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Senate Dem Suggests Michigan Shooting Can Bring Lawmakers ‘Back to the Table’ on Gun Control

Senator Chris Murphy speaks on Capitol Hill in Washington, D.C., December 13, 2018. (Joshua Roberts/Reuters)

Senator Chris Murphy (D., Conn.) on Sunday suggested a recent school shooting in Michigan that left four students dead could “bring people back to the table” on gun control reform.

In the wake of the Oxford High School shooting, Murphy claimed that Republicans tend to have “epiphanies” on gun control after mass school shootings.

“I wish my Republican colleagues didn’t, sort of, have epiphanies on this issue only after mass school shootings. But that tends to be what happens, and so my hope is that in the next couple of weeks we can get back to the table and see if we can, at the very least, as you said, maybe close the gun show loophole. That alone would save a lot of lives,” he said during an appearance on CNN’s State of the Union on Sunday.

Murphy said he is willing to “settle” for less strict gun control measures.

“I won’t let the perfect be the enemy of the good, right. I want universal background checks, I want a ban on assault weapons, but I will settle for something much less because that will save lives,” he said.

Murphy has long been a proponent of stricter gun laws. His latest push comes after 15-year-old student Ethan Crumbley was arrested in connection to the Oxford High Shooting, as were his parents, who allegedly purchased the semiautomatic handgun that was used in the shooting as a Christmas gift.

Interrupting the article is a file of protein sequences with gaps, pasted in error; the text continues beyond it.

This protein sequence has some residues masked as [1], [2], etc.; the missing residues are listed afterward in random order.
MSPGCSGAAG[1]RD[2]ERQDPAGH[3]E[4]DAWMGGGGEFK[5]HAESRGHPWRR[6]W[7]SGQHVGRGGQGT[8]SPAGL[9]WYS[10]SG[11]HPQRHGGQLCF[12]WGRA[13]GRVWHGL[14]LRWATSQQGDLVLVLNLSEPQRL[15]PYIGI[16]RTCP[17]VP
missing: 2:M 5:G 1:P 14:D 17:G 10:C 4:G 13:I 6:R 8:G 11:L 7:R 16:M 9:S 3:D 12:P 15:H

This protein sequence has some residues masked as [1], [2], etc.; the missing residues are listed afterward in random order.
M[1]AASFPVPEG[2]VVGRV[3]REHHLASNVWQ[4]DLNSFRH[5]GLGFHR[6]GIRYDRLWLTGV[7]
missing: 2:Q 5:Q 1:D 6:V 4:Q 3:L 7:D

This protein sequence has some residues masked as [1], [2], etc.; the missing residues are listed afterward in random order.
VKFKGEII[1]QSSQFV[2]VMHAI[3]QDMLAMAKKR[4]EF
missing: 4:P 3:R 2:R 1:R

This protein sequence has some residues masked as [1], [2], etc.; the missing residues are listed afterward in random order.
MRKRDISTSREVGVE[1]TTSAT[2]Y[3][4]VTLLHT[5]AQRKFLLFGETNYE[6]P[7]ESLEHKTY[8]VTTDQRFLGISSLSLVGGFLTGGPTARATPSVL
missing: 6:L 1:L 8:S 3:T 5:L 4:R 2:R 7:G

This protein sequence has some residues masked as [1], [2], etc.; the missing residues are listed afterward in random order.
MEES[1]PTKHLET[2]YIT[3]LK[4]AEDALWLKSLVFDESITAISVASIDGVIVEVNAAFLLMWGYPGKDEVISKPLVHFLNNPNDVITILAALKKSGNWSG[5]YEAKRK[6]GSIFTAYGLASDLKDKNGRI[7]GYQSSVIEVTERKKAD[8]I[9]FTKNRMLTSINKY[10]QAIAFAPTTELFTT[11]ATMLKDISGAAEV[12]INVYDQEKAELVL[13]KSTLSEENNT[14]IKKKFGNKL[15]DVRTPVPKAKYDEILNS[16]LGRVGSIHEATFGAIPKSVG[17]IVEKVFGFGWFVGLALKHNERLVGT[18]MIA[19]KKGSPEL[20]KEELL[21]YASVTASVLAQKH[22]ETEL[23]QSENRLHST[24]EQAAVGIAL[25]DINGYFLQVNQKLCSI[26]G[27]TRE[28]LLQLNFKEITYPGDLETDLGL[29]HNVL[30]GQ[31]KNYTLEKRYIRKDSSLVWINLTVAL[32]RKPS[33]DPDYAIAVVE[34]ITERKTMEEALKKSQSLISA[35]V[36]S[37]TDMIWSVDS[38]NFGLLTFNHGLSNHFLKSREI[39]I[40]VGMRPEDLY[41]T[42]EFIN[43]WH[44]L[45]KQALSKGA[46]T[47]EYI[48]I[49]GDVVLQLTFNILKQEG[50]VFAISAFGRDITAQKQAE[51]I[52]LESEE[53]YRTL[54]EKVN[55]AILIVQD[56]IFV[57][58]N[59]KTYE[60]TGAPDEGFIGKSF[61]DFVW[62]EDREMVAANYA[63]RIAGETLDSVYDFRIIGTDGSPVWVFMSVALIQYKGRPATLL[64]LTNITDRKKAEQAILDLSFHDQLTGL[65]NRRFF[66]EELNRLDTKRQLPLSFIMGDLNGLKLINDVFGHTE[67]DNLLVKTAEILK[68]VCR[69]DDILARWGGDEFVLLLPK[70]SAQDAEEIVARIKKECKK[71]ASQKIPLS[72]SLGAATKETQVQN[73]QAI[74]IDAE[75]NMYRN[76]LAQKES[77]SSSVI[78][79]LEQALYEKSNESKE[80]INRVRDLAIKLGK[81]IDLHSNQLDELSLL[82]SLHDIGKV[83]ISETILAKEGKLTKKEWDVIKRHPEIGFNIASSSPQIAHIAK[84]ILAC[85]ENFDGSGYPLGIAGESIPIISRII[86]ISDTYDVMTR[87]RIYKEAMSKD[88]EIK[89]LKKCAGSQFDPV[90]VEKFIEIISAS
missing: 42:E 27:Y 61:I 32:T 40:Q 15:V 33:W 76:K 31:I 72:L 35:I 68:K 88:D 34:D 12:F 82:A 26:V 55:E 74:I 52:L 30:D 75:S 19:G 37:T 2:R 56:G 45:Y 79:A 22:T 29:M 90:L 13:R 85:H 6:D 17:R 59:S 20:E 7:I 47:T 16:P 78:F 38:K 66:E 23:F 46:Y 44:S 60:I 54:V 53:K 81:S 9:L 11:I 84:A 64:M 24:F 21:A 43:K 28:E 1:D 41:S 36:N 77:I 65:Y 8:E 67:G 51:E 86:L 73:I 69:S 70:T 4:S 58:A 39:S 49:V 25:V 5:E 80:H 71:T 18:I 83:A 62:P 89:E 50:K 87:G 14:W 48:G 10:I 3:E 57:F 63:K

Murphy said the “rules of the Senate” are keeping Congress from passing a universal background checks bill because it has the votes in the House and “probably” somewhere between 52 and 54 votes in the Senate. However, the bill would need to clear a 60-vote threshold in the Senate in order to pass.

“I also understand that this is, I think, one of the great social change movements in this nation’s history, that we can’t let failure or obstacle stop us. We’re going to have to continue to build a movement. If we don’t change the rules of the Senate then we’re ultimately going to need 60 votes, and so we need to continue to build up our political power around the country,” he added.

He said he was worked with Senator Pat Toomey (R., Pa.) and Senator Lindsey Graham (R., S.C.) over several months “trying to find a compromise that can get 60 votes in the Senate,” adding that, “maybe this shooting will bring people back to the table.”

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